Day 6 Rif. Prudenzini – Rif. Baitone

6 hours – 700 m ascent, 700 m descent

The route starts right from the hut with a steep climb, quite similar  to the one on day 4, grassy and on the south face. Gradually the path is switching into a climb and traverse over enormous amounts of blocks. The finale is a zigzag over a grassy south face, ending up at the pass (Passo di Miller 2858 m). Going down on the other side over way more blocks, a 2 hour scramble from block to block. There is no real option to have a break in that area so make sure u rest long enough when being on the pass. After leaving the block field the path moves through a beautiful valley with a reservoir where you can find rifugio Gnutti (2166 m). From that point on, a beautiful traverse starts through steep terrain. A part of the path was carved out of the rocks, which was a real cool path to walk. The day ends with a short climb through some sort of a town up to rifugio Baitone (2281 m).

Rifugio Baitone is not the prettiest of huts on the outside, but we had a very warm welcome on the inside. The hut is run by a fierce Italian lady and a friendly Nepalese man. We had a great time there and we had the whole hut to ourselves. The hut has around 5 bedrooms with an average of 8 sleeping places per room. All beds are metal bunk beds. Drinking tap water is  available in the hut, so no water treatment for a change. Showers are also available, with no time limit.

Day 7 Rif. Baitone – Rif. Garibaldi

5 hours – 800 m ascent, 500 m descent

The marking of this stage is not as good as all the previous stages. It might be the case that this is the only stage left for remarking and it might be different even in a year’s time. The day starts with a walk halfway around the reservoir. From there the path starts off as fairly easy but gradually gets harder . It consists of a long walk through the block field with bad marking, so being on guard to make sure you are still on track is necessary. The blocks in this area are the biggest of the whole route. Moving among them is quite challenging at times. The diversity in this part of traversing and climbing is a relieve. The last part to the pass (Passo di Premassonne 2847 m) requires the use of cables and footholds. The top of the pass has a great view, but not really any place to have a proper rest. Going down there are more cables for support, this might be a tricky point for people who are scared of hights. Then more blocks on the way down, that gradually changes into grassy slopes. At some point during the descent you can see rifugio Garibaldi on the other side of the valley. Going down all the way to yet another reservoir, and crossing the weir to the other side of the valley. From there on another climb to a pass and coming back down to some valley, on my map still marked as the end of a glacier. It was down there that we spotted an ibex. From that point on it was an easy walk, over another weir, ending at rifugio Garibaldi (2550 m).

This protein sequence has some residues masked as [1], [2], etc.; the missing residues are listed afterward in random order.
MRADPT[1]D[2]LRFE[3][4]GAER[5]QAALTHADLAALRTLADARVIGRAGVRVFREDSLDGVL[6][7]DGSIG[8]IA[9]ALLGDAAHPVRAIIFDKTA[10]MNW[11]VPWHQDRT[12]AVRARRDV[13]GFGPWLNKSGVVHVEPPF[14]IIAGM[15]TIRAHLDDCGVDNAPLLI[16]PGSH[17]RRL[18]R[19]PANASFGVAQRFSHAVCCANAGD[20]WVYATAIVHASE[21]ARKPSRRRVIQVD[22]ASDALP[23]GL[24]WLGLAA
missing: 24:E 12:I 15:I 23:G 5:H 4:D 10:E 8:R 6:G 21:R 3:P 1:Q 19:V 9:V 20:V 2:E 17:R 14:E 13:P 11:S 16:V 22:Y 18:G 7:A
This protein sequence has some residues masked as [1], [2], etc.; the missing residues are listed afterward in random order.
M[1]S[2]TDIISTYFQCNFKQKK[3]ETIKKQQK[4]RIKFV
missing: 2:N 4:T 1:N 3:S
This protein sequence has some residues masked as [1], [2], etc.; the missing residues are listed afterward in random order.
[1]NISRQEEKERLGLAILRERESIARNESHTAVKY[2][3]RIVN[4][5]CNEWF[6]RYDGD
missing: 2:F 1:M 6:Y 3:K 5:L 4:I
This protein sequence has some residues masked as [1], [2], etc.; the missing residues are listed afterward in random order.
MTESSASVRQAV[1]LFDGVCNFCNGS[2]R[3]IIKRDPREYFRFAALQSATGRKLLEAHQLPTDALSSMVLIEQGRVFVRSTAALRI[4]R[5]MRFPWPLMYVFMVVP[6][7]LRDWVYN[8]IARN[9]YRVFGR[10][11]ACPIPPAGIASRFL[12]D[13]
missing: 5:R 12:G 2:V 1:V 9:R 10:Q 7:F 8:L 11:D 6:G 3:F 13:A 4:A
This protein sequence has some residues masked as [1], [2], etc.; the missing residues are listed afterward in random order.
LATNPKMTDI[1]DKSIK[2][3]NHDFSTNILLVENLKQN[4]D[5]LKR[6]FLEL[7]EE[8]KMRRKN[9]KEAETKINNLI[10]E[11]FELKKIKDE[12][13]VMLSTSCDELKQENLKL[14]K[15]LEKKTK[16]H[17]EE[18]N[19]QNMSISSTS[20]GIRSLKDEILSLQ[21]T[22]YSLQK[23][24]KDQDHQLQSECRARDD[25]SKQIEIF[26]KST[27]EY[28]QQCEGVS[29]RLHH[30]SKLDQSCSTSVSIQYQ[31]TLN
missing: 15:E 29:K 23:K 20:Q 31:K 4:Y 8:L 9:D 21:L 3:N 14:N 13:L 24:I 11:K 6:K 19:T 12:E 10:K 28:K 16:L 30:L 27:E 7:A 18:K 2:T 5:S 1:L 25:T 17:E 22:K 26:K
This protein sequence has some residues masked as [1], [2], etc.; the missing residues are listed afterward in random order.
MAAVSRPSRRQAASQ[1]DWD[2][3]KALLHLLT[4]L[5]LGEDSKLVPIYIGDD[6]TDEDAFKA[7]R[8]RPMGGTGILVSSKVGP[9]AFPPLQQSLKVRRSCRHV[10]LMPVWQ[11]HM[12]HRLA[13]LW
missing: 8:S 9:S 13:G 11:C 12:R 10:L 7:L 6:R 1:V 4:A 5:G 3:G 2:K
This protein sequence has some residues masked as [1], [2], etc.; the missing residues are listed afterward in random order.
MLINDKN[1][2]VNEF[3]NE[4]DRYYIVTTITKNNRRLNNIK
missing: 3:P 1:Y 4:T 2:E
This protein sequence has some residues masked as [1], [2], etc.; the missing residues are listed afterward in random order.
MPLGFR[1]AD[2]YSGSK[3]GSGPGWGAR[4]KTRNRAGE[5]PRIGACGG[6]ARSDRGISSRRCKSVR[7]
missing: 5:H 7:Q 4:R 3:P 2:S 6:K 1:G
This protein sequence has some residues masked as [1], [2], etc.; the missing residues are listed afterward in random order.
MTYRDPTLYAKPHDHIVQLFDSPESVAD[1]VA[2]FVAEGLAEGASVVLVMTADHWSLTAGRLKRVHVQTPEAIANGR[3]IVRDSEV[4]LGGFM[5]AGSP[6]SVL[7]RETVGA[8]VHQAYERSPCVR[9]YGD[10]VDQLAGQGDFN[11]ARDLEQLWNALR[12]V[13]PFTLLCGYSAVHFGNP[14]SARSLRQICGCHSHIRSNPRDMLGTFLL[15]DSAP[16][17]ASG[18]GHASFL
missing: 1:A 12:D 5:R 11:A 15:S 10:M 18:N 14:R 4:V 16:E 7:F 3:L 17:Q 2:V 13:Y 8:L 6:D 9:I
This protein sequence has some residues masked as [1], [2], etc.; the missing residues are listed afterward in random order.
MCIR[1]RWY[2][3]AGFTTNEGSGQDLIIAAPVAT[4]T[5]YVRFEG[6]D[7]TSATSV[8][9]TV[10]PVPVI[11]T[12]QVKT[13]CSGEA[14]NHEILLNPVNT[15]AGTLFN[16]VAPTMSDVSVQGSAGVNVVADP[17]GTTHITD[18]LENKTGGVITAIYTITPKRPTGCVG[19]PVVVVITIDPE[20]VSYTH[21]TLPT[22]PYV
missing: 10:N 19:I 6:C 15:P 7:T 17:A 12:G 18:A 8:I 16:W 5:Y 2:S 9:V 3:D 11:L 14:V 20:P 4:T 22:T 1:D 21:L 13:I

This hut provides room to a lot of people. Many rooms with space for about 8 persons per room. The rooms are not that big, so it’s hard to find a spot for everyone’s stuff and the bunk beds are really weak. Showers are available for 6 euros for one coin. Water is not drinkable in this hut.

Day 8 Rif. Garibaldi – Rif. Sandro Occhi

8 hours – 900 m ascent, 1500 m descent

The day starts of with a descent of 600 m. The path is easy, quite like the first day going up. Since the path is quite close to a road this is a popular day hike route. Going down in the morning we met a lot of people going up, since it was saturday. I didn’t take too much water with me on the trip down to save my knees. Just before reaching Lago Bendetto (1932 m) we crossed a stream where I collected water and treated it with Hadex. At the end of the lake the route turns left uphill. Another very steep climb through a grassy area, slowly turning more rocky. The climb is 900 meters long. This does make it very intense. The climb ends at Passo Gole Larghe (2798 m), and from there it’s another 900 meters back down. The terrain on both sides of the pass is block fields. The descent is very steep at times and if you do bring your walking sticks, this is a good time to use them. The complete group had painful knees when we arrived at rifugio Sandro Occhi (1920 m).

Rifugio Sandro Occhi is a large hut which is used to have a lot of day hike visitors. They also have a group coming out there to fish in the beautiful lake close to the hut. Our group was placed below the main area. We had two rooms with enough space and stable bunk beds. We also had a shower down there. There is more space upstairs in the hut, but I have no idea about facilities and how much room there is up there. Out front there is a well where you can get drinking water.

Day 9 Rif. Sandro Occhi – Rif. Alla Cascata

1 hour – 500 m descent

Because we had a long trip back home we left rifugio Sandro Occhi at 6 in the morning. It was still completely dark at that time, so we used headlamps to see our path. The path was quite steep, muddy and full with cow poo. After an hour we ended up at a parking area, from there it was a short walk down the asphalt road to Rifugio Alla Cascata (1453 m). From here it was a drive of about 2 hours back to Trento. We had a taxi waiting for us to get us to the train station in time.


Items to bring

Waterfilter / Hadex or other chemical water treatment

Sleeping bag liner & pillow casing

Hiking boots, at least B category

Map (Kompass 71 Adamello La Presanella)




Rifugio Bazena –

Rifugio Tita Secchi –

Rifugio Maria e Franco Lomini –

Rifugio Citta di Lissone –

Rifugio Baita Adamé –

Rifugio Prudenzini –

Rifugio Gnutti –

Rifugio Baitone –

Rifugio Garibaldi –

Rifugio Sandro Occhi –

Rifugio Alla Cascata –


I didn’t create this route, I was a participant.